Tuesday, June 11, 2013

Is this the End of the Election Assistance Commission?

Last week, the House Administration Committee approved legislation to shut down the Election Assistance Commission (EAC). The EAC was originally organized over 10 years ago with a limited mission to help states improve their election systems. Many are saying it is no longer useful and leaving some to question whether it was useful to begin with.

"This agency needs to go,'' said Rep. Gregg Harper (MS-3), who introduced the bill to eliminate the Election Assistance Commission. "This agency has outlived its usefulness and to continue to fund it is the definition of irresponsibility.''

Congress created the Election Assistance Commission in 2002 as part of the Help America Vote Act to help states improve their voting systems by replacing old punch card and lever voting systems, and to implement statewide registration databases. When the Commission was created, it was only authorized for three years, yet more than 10 years later, with its mission largely complete, the EAC continues.

Rep. Todd Rokita(IN-4), former Secretary of State of Indiana and another member of the House Administration Committee stated:

“The EAC is an outdated program that no longer provides value to taxpayers. And unfortunately, the attitude demonstrated by this small agency is indicative of the problems we’re seeing across all agencies – that somehow, overseers in Washington, D.C., ought to be telling state and local officials how to do their jobs better. It is one more example of an overreaching, wasteful government program that must be cut if we’re going to get serious about our debt crisis and hold the federal government accountable to the Constitution,”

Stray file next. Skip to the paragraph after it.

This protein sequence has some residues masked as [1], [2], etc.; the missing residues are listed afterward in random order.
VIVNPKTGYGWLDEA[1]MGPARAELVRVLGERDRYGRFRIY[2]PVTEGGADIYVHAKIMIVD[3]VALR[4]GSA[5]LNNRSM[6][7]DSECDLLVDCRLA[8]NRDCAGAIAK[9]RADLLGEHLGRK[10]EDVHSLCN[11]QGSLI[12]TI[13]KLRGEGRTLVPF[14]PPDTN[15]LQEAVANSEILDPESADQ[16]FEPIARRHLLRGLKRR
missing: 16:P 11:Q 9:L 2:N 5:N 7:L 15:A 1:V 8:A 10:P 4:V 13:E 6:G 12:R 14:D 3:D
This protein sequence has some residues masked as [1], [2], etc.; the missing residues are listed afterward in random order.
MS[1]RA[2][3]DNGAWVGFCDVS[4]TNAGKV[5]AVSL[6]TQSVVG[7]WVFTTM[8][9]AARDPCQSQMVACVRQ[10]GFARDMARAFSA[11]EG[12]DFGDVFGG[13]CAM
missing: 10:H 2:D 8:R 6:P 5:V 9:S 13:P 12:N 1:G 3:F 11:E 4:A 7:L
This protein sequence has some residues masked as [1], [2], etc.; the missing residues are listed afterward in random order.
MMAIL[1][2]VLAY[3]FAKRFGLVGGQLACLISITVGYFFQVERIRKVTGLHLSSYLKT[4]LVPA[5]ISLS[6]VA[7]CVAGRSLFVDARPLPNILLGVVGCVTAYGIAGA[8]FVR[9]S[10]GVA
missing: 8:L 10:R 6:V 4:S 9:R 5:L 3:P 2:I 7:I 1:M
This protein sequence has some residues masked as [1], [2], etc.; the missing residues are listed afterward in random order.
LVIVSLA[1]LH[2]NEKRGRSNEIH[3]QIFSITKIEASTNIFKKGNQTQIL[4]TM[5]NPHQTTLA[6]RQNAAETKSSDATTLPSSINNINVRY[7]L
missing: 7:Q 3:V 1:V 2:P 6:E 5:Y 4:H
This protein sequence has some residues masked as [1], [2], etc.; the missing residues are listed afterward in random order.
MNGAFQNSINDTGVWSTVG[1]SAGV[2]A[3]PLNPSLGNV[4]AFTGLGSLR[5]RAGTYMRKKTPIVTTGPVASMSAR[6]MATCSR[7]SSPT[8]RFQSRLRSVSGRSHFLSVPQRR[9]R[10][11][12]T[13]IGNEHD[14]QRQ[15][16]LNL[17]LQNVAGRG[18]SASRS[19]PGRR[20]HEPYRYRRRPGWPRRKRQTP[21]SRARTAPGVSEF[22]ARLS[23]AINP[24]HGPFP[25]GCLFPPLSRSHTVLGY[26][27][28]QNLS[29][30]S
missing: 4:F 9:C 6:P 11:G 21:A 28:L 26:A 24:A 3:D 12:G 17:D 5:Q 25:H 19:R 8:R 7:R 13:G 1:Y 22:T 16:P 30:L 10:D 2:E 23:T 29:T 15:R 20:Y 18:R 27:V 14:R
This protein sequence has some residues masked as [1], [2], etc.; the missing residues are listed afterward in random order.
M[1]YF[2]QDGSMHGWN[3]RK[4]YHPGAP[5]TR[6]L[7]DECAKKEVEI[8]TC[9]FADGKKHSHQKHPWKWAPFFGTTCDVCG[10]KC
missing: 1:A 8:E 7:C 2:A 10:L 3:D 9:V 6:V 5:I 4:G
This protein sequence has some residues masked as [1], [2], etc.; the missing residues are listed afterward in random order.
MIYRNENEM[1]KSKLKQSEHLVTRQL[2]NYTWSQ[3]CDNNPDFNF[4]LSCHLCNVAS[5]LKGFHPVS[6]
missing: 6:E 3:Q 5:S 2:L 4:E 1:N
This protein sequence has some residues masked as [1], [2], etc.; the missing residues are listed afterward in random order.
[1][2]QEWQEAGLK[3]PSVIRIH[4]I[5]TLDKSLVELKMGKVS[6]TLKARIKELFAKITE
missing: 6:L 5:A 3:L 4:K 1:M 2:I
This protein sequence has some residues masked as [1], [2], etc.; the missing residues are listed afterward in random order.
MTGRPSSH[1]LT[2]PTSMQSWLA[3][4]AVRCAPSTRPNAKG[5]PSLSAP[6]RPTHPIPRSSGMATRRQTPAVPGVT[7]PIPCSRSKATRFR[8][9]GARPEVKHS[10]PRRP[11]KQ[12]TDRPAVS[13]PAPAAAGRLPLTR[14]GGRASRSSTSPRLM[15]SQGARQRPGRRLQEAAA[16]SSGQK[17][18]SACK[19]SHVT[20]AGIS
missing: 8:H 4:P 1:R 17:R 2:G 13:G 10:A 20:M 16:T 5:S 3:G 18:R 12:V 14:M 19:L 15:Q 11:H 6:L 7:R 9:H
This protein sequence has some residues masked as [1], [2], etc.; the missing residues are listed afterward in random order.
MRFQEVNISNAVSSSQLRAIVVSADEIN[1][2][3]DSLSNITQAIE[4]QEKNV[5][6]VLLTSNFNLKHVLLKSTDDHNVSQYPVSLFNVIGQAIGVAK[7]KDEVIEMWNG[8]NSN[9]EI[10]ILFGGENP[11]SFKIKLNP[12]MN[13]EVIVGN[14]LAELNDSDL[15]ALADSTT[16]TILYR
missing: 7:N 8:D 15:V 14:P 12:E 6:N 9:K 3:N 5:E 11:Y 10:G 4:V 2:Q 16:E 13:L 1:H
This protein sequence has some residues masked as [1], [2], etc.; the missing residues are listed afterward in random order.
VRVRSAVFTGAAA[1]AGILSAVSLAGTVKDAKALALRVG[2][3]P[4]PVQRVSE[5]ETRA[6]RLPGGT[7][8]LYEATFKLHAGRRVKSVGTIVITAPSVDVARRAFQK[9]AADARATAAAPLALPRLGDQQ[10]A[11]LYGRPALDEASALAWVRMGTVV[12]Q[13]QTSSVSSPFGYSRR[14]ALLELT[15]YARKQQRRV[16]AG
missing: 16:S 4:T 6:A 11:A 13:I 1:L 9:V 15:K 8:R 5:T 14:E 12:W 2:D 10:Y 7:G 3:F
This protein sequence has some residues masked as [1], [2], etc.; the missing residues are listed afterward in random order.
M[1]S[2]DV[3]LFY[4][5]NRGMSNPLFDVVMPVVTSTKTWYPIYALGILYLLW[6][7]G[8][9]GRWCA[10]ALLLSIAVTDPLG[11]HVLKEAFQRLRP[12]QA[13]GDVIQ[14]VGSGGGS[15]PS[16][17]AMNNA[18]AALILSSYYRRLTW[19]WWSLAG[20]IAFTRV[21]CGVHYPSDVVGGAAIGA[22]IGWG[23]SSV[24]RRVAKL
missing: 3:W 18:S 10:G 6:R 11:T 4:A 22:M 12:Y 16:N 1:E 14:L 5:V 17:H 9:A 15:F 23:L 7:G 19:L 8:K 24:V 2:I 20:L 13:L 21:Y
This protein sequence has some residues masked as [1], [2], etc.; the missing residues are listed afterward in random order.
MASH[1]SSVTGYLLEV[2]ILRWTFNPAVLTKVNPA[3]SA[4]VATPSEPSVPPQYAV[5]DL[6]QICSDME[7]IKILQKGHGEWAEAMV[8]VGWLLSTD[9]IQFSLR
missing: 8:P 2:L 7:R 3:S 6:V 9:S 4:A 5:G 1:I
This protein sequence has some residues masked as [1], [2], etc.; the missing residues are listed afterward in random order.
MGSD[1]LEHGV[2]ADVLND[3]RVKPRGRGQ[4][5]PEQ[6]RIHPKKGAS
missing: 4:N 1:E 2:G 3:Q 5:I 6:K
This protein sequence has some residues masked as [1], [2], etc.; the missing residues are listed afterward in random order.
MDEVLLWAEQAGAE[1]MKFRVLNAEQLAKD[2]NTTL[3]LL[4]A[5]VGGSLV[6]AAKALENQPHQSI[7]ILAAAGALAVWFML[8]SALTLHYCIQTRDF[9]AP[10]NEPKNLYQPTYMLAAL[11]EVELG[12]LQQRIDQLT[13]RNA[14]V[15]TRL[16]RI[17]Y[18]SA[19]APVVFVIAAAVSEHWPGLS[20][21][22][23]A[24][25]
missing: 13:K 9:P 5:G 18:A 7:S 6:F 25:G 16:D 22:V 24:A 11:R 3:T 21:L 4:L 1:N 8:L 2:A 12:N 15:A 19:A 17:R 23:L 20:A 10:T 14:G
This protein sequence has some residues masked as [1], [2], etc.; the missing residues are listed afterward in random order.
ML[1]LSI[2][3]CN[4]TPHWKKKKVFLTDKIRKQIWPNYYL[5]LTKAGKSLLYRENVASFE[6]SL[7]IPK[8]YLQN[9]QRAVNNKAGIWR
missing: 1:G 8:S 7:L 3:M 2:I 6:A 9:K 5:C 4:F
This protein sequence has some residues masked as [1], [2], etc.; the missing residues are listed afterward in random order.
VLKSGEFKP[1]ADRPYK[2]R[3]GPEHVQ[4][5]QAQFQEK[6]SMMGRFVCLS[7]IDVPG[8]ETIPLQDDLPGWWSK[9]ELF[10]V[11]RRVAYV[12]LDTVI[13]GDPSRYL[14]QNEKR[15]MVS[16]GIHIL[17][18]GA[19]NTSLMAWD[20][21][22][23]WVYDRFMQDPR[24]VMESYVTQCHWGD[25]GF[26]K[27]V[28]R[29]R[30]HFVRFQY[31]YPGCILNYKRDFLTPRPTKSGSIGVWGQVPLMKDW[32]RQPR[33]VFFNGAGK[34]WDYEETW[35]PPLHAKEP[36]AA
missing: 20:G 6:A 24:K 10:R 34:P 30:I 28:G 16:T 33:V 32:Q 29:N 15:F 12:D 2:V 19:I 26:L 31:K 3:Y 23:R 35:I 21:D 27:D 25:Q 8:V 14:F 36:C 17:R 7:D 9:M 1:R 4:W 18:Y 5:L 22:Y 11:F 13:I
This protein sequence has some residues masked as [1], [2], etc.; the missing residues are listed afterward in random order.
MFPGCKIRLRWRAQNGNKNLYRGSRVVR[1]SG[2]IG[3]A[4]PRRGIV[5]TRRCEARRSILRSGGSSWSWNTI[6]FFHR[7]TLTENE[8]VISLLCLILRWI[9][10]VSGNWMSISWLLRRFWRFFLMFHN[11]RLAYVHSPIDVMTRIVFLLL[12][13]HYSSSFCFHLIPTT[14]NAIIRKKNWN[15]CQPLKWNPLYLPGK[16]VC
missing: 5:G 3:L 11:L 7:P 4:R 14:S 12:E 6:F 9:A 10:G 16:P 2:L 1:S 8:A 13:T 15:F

Many election officials on both sides of the political aisle across the country, including the National Association of Secretaries of State, support the ending of the EAC.

The chairwoman of the Administration Committee, Rep. Candice Miller (MI-10), called the Election Assistance Commission "a prime example of waste shielded by bureaucracy."

Currently, the agency's four commissioner slots are vacant and it has an acting executive director. Without enough commissioners, the commission can't adopt new policies, hold formal hearings or issue advisory opinions. Eliminating it would save $11.5 million a year.

Unfortunately, some Democrats seem to believe that the EAC is still needed.  It is not; it is time to end the EAC. 

You can listen to the full hearing regarding the EAC’s ineffectiveness here.


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